Different from markerless AR, the second type, AR marker, requires a trigger. The trigger itself could be in the form of customized images or graphics, or even QR codes which are specifically embedded into the AR content.
And last but not least, the geo-location AR. This one’s quite different from the previous two. The AR is embedded into a certain, specific location that has been determined before by the system.
Once you arrive at the location and scan around, you will see the content pop up in that place only.
Without any supporting devices, smoothly running system, and the triggers, AR will never work well.
Who doesn’t know Pokémon GO? Back in 2016, this game took the world by storm and made everyone mad about it. Even crazier, people didn’t mind traveling far just to find and unlock the rare Poké Ball.
This one, actually, is an example of AR experience. Since you use devices to play and you will have to scan around the exact locations, it makes use of geo-location AR.
In the real world, you might not be able to see the Poké Ball. However, with the help of supporting devices and the pop-up AR, the ball feels like coming to life.
As a social media user, it’s almost impossible that you don’t know the filters—especially if you’re an avid fan of selfies and being exist in the social media.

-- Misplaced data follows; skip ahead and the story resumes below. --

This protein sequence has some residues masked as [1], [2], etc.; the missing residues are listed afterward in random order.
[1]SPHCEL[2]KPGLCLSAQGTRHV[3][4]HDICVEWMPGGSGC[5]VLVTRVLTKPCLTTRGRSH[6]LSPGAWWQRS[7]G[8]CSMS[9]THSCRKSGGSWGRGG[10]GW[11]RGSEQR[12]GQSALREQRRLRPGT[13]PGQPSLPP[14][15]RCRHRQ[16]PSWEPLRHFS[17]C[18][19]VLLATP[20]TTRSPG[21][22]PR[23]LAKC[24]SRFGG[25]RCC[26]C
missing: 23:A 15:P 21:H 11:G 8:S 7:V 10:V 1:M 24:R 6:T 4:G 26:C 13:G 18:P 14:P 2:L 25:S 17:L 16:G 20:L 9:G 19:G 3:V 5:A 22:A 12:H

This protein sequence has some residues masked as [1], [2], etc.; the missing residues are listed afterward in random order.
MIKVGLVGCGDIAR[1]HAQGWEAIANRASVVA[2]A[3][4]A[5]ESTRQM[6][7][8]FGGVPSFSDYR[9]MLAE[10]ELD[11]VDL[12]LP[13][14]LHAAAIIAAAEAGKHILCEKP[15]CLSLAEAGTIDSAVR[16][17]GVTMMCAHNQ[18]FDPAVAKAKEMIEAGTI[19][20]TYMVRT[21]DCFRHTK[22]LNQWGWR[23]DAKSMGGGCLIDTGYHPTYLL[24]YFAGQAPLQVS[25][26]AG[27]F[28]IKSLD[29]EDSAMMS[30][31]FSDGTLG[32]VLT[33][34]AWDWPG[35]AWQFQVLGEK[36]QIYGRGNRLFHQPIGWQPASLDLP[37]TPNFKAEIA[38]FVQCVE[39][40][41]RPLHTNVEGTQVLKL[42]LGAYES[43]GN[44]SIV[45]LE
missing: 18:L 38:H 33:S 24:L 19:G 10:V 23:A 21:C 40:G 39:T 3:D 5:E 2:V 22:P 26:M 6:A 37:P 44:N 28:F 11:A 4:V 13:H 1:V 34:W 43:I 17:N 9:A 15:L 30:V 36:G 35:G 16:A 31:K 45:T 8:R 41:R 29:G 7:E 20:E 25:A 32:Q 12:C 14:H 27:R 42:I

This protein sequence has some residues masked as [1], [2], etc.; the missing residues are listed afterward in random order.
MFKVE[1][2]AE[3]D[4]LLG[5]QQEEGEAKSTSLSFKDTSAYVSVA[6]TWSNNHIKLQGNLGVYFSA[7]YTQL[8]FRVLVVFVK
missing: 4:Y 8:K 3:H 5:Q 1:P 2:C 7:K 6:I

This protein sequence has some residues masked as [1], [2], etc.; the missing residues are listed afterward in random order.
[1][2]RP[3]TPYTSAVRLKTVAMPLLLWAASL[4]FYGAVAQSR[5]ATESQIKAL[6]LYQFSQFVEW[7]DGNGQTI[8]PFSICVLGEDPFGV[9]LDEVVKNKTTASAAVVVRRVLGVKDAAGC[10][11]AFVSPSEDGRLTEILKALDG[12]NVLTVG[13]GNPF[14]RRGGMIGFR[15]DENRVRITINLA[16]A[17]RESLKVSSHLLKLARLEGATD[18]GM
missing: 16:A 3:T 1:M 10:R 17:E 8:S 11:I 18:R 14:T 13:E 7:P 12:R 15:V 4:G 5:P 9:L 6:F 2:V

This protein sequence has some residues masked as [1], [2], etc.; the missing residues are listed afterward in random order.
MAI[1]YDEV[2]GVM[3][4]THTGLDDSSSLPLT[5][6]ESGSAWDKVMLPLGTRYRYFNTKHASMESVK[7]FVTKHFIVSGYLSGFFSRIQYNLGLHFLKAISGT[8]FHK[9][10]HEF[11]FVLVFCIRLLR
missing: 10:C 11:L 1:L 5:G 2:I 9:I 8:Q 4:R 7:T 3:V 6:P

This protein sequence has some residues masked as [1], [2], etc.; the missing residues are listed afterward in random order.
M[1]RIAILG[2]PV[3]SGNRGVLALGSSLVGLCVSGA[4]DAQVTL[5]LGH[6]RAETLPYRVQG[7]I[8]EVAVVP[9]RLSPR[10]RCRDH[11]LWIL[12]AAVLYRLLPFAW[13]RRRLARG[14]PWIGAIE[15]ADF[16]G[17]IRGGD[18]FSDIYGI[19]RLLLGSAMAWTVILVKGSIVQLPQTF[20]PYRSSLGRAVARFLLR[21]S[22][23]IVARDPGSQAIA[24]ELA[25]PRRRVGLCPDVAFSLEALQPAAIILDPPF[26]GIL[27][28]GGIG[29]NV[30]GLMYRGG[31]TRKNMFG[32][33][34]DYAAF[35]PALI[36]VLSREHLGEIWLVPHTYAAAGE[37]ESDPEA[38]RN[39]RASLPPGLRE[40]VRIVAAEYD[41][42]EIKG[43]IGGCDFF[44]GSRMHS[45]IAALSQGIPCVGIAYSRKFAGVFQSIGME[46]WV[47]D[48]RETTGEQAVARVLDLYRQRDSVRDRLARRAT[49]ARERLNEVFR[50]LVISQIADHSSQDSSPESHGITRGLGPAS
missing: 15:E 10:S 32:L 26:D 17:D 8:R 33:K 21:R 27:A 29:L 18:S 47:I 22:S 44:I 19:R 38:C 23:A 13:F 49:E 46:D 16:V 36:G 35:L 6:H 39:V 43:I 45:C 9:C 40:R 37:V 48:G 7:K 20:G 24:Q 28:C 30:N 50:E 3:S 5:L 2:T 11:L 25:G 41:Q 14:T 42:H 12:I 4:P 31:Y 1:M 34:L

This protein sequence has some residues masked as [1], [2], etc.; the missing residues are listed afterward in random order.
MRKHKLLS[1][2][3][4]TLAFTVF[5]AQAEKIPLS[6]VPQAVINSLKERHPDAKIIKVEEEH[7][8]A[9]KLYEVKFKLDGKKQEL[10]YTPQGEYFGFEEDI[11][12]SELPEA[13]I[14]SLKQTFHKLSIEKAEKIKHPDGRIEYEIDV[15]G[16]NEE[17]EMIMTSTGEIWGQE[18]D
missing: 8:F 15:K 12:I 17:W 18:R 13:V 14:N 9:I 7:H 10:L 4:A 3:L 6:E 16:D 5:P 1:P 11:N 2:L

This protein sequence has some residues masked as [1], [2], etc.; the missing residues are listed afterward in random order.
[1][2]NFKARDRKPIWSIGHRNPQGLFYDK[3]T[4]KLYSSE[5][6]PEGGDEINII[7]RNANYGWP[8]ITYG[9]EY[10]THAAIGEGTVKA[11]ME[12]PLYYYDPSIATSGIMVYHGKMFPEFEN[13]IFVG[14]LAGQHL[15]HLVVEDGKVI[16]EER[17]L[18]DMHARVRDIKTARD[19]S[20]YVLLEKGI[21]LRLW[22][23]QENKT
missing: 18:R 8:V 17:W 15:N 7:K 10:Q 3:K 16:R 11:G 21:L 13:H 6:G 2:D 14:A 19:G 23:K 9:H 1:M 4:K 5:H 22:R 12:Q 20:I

Actually, the filters that usually appear on your face is one of the AR examples in real life.
The filter maps your facial visuals, and then matches it with the AR in the system, so it can be perfectly fit into your face.
Becoming a hot topic in June 2023, Apple Vision Pro becomes one of the most anticipated devices from the Apple fans—or even tech enthusiasts in general.
That’s because Apple Vision Pro is the first-ever AR headset released by Apple. And it’s like an iPhone, but in the form of an AR headset.
The device itself stores a huge and advanced AR capability in terms of its glasses. It can seamlessly overlay AR contents into the world as if it’s just real without any devices.
An all-rounder, the device can also be utilized for entertainment, work, or supporting tools for our daily lives.
The commands enliven almost all our senses, including our sense of touch and audio. Yes, it will be released in 2024—and you won’t want to miss it.